Everyone knows someone

If breast cancer hasn't touched your life yet, it will.

One of the unofficial mantras of breast cancer fighters and survivors is "Everyone knows someone." Whether it's a mother, aunt, neighbor, friend, nephew (yes, men get breast cancer, too), co-worker, child, or teacher, chances are there are far fewer than six degrees of separation between every living American and breast cancer.

More than 230,000 Americans will learn they have breast cancer this year alone. More than 39,000 people will die from it. Literally millions (an estimated 2.6 million) of women are alive today who either have or had breast cancer. Even for those who have successfully battled this disease and are now living cancer-free (and the number doing so is increasing every day), the fear and the reality of it never really go away.

The numbers, like the disease itself, can seem overwhelming. That's one of the reasons why, more than 25 years ago, October was designated as National Breast Cancer Awareness Month. The goal was, and still is, to educate women about early breast cancer detection, diagnosis and treatment.

Mammography screenings are a woman's best chance for detecting breast cancer early. When coupled with new treatment options, mammography screenings can significantly improve a woman's chances of survival. Death rates from breast cancer are going down.

But mammography screenings are effective only if women have them. Women must take control of their own breast health — educate themselves, do self-exams, and schedule regular mammograms. In fact, pick up the phone and schedule one today.

The wonderful thing about Breast Cancer Awareness Month is that it has spurred hundreds of thousands of people to action. Throughout this month, people will be taking part in events to help support The Valley Goes Pink campaign, which is a grassroots, community-wide effort throughout the Lower Naugatuck Valley to create awareness about breast cancer and the importance of early detection, support the Hewitt Center for Breast Wellness at Griffin Hospital and showcase partnering organizations.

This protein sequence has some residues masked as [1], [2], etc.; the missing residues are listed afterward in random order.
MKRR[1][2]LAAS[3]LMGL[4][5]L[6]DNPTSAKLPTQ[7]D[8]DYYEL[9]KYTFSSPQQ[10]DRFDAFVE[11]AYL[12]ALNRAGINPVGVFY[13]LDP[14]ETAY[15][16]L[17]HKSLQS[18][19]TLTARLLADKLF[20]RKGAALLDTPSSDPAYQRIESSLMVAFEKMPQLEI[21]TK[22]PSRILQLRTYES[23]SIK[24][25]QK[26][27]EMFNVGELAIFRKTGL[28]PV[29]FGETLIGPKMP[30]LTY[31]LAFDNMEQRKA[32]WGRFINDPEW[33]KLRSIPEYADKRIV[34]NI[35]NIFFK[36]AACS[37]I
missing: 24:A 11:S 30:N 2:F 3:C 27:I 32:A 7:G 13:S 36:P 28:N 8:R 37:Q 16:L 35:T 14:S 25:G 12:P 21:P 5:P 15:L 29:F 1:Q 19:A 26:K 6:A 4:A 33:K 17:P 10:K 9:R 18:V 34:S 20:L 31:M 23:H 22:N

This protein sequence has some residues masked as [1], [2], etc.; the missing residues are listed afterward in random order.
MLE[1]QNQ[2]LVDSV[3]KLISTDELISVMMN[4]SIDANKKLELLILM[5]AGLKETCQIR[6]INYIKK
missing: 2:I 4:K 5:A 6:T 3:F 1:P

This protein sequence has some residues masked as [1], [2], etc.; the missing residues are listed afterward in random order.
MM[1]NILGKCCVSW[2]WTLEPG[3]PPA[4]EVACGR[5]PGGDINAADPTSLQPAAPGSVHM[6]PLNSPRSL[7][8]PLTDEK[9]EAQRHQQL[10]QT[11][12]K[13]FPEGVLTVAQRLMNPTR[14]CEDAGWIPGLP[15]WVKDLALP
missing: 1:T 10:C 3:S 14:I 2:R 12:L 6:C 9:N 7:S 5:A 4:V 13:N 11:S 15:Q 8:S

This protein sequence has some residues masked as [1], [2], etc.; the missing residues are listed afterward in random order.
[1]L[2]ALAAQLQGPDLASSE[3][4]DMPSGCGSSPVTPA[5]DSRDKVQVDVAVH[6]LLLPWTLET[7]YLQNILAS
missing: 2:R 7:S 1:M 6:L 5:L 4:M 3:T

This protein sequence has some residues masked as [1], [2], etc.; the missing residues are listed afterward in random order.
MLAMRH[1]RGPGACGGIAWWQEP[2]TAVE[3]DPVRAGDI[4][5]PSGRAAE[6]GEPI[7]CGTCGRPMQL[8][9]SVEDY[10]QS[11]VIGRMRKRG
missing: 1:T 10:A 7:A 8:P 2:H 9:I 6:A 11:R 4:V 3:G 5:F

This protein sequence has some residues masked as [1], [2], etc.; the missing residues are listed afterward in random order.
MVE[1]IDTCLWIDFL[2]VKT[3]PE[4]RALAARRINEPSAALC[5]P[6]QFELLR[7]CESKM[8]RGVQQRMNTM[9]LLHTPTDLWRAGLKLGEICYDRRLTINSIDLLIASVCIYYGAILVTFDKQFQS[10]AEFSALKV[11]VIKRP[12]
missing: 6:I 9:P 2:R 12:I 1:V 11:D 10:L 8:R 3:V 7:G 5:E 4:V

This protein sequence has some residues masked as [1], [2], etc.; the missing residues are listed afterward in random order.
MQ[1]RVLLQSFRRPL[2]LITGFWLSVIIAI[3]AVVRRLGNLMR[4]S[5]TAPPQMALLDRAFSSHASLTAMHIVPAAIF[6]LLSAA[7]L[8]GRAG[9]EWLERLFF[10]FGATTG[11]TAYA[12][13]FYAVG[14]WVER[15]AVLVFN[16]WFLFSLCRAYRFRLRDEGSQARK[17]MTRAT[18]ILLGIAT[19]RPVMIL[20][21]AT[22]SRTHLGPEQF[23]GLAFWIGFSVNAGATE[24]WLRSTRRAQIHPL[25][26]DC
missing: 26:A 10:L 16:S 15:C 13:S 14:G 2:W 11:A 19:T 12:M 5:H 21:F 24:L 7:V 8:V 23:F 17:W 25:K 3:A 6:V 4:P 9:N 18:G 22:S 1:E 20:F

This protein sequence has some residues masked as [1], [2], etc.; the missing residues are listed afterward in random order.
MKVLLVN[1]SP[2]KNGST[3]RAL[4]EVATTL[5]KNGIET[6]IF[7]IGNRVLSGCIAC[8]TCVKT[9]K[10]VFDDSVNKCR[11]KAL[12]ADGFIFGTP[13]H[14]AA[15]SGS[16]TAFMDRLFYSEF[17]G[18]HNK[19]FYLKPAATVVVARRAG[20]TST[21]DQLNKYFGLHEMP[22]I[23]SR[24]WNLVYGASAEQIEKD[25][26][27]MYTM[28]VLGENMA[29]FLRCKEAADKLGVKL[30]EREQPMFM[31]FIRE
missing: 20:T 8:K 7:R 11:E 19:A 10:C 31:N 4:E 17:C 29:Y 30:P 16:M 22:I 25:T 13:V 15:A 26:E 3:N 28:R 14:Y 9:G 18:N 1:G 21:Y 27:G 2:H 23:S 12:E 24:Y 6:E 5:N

Every Wednesday in October is "Percent for Pink Day" at The Original Antonio's, 314 Main Street, Ansonia. Owner Chris Setaro will donate 10% of all sales to the campaign.

Through Oct. 31 James Heating Oil, at 326 Derby Avenue, Derby, will donate $1 for every grill tank refill.

On Sunday, Oct. 7, Ari Bella Restaurant, 66 Huntington Street, Shelton, will host a "Vineyards of the World Wine Tasting" from 2 to 5 p.m. Thursday, Oct. 11, marks the "Young Emerging Professionals' Pinktober Fest" from 5 to 8 p.m. at Molto Bene at John J. Sullivan's Restaurant, 557 Wakelee Avenue, Ansonia. The event will feature a variety of craft brews, wine and scotch tastings, raffles and more. Tickets are $30 per person.

On Thursday, Oct. 18, from 5:30 to 8:30 p.m., LaSala: The Sons of Italy Club of Derby will hold a scotch-tasting fund-raiser. There will be food, music and prizes. Proceeds will benefit The Valley Goes Pink campaign. Price per ticket is $60 through Oct. 11, $70 at the door.

On Sunday, Oct. 21, there will be two hair-cut-a-thons, one in Derby and one in Shelton. From 9 to 1 p.m., Capelli Salon at 131 Main Street, Derby, will be cutting hair, with proceeds to benefit the campaign. From noon to 4 p.m., The Hair After Salon, 522 Shelton Avenue, will hold the benefit.

For more information on "going pink" events, visit griffinhealth.org/pink.

Show your support this month for the millions of women — and men, too — who have been touched by breast cancer.